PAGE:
Depending on the services the facility provides, there are a number of things you won’t need anymore. Certainly you won’t need household maintenance and lawn care items and most of your tools. If you have a meal plan you can do without most of your food and cooking supplies. Other services might include an exercise room, music room, crafting space, game room with puzzles, or party room for entertaining. Also, there may be items provided in the apartment, such as window treatments and certain furniture, like a hospital bed. Check out the amenities and decide what you need from there.

Rugs and other safety concerns

Anything that can be a tripping hazard should be left behind. Even if you don’t have mobility issues yet, if you’re moving into assisted living it’s a safe bet friends from the community you invite over will have some trouble getting around. Avoid rugs and anything stored on the floor and leave plenty of space to maneuver. Also, plan for the future — get rid of any flimsy stepstools (or stepstools altogether) and furniture that requires you to climb or kneel down to use.

Forbidden items

Just as dorms do, assisted living communities have rules about certain things you can’t have for either safety or aesthetic reasons. Think candles, small appliances, window signs, or draperies in vibrant colors. Read the rules and leave those things behind. You don’t want to get written up, or worse, thrown out.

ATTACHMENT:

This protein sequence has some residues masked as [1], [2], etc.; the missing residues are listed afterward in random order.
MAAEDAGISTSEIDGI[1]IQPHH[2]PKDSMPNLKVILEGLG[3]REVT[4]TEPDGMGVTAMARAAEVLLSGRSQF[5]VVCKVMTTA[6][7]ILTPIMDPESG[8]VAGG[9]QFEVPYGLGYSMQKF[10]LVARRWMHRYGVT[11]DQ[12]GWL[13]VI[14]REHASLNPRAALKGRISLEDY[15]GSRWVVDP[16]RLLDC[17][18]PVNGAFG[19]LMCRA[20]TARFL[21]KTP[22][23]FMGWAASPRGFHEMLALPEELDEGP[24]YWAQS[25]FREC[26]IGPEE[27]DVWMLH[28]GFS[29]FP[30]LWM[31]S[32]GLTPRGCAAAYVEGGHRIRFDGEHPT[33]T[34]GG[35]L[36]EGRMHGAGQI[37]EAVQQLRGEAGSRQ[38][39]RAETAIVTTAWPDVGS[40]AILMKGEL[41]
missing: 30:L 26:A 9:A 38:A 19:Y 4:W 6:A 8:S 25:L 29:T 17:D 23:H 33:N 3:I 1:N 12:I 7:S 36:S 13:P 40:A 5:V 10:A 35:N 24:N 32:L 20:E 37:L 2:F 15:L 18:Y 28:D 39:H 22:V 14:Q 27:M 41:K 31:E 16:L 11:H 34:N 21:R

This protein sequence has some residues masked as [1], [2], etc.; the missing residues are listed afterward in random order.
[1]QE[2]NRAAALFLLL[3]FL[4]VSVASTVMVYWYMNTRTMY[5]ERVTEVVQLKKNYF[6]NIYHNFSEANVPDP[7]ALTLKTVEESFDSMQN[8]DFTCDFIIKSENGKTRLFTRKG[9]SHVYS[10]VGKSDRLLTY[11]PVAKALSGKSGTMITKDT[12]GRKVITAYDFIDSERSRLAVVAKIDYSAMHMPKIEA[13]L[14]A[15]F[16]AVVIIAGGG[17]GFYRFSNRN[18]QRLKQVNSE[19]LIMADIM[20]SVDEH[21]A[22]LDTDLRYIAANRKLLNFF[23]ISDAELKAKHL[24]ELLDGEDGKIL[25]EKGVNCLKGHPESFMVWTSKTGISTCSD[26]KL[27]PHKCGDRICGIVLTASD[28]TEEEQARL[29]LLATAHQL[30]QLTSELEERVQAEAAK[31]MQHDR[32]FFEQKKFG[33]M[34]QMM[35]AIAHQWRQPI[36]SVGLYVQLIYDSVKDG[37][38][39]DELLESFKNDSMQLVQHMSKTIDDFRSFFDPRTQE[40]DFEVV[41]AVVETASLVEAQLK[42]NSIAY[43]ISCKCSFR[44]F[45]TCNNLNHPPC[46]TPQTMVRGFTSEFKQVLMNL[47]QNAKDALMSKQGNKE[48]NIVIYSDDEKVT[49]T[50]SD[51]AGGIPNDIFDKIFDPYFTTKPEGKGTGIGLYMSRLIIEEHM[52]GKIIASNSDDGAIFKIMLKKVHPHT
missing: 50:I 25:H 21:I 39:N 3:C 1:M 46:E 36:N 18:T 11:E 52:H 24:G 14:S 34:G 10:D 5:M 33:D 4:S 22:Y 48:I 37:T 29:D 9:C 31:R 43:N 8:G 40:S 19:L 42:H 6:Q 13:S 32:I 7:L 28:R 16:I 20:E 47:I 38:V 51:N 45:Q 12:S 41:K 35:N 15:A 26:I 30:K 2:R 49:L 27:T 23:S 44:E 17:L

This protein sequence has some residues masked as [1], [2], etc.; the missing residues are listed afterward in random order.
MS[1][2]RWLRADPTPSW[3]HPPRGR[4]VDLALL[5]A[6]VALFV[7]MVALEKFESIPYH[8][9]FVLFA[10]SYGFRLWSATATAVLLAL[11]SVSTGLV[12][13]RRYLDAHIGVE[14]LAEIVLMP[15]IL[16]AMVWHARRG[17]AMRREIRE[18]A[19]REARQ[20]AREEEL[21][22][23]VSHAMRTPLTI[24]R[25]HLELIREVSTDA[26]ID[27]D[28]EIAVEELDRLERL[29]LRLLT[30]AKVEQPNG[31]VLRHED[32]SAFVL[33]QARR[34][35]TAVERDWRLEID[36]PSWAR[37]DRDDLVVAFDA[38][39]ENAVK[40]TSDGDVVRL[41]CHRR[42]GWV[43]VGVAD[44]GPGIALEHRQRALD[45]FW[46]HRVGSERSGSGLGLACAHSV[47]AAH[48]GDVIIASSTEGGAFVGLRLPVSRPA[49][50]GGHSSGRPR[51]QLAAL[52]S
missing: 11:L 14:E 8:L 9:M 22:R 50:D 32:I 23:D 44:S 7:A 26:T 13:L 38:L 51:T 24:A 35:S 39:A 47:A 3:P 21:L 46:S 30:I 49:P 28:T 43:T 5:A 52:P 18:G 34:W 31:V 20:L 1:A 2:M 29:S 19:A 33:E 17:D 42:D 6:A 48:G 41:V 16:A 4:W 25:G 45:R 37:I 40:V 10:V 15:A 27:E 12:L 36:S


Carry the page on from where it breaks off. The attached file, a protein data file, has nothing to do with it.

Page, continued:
Unsentimental décor

You have such a small space, choose only the things you love that give you a feeling of home. And limit what you bring. Too much will just seem cluttered, and clutter has been shown to cause anxiety. You don’t want that for your new home.

Holiday decorations

I’m not saying you need to get rid of all of it, but you’ll want to pare it down significantly. The community is bound to have decorations for every season so all you need are a few for around your little apartment and something for your door. Look on the bright side, no more detangling lights.

Other people’s things